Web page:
Interface and product design win again.
When selecting a partner to power mobile payments in its stores, Starbucks could have approached Google, one of the most profitable companies in the world. It could have worked with PayPal, which already has more than 106 million users in the payments space. Or Isis, a consortium formed by telecom giants Verizon, AT&T and T-Mobile that is also producing a “mobile wallet.”
“I’m sure if you and I were to rattle off the names of everyone in the space, that at some level we’ve been in discussions with them,” Starbucks’ Chief Digital Officer Adam Brotman tells Fast Company. Presumably that includes Mastercard, Visa, and Verifone, which handles $10 billion in global transactions per year. But Starbucks chose to partner with Square, a three-year-old startup. Why?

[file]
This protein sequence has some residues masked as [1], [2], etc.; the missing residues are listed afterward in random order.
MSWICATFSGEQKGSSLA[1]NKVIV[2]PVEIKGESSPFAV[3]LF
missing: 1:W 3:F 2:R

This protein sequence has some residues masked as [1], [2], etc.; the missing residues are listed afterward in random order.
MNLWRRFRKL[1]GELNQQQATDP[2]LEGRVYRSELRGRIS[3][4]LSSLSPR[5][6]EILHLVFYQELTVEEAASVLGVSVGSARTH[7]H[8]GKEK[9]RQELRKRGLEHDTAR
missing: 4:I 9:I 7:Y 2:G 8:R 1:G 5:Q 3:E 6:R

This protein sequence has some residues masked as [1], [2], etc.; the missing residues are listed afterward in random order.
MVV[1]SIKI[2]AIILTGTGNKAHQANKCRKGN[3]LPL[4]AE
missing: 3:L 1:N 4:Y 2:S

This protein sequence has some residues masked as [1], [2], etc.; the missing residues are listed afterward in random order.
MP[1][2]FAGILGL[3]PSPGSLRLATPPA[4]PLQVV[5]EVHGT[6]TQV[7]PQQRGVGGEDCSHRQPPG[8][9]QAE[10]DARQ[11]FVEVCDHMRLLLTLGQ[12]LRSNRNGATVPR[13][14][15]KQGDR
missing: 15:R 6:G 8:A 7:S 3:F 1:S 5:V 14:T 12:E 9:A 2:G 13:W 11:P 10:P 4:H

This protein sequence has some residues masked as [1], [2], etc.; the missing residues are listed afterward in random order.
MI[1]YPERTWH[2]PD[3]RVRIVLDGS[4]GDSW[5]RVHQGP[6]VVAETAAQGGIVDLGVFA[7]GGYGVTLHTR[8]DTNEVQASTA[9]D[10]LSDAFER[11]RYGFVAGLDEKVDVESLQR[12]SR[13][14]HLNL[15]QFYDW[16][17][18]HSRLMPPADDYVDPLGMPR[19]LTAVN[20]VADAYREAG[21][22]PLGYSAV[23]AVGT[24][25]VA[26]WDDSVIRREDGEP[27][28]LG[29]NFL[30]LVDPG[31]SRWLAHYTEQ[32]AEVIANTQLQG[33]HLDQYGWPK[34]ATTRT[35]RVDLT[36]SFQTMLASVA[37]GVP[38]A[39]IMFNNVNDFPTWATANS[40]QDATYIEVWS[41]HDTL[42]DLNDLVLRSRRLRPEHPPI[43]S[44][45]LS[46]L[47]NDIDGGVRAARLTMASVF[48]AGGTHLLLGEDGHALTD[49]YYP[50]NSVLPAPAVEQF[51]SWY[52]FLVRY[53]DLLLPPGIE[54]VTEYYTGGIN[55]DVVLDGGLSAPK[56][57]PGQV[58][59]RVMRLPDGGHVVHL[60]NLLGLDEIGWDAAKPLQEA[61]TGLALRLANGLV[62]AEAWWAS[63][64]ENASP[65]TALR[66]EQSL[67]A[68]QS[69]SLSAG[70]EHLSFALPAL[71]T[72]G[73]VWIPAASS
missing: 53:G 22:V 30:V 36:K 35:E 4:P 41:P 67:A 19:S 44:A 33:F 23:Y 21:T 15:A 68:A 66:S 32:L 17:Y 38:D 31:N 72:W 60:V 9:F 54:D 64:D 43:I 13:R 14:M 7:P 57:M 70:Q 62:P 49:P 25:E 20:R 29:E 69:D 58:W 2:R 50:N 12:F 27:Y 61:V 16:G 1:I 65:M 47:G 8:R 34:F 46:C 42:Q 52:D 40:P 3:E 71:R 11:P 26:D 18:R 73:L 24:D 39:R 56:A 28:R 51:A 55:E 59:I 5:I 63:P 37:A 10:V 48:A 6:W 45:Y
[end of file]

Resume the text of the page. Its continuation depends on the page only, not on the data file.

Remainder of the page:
“They’re focused with a level of intensity on the customer experience,” Starbucks CEO Howard Shultz told a small group of reporters Wednesday morning.
In other words, Square treats payments a lot like Starbucks treats coffee: by focusing on the experience around a product that is more or less a commodity.
If Starbucks chose Square, I still have the business sense to make business cents.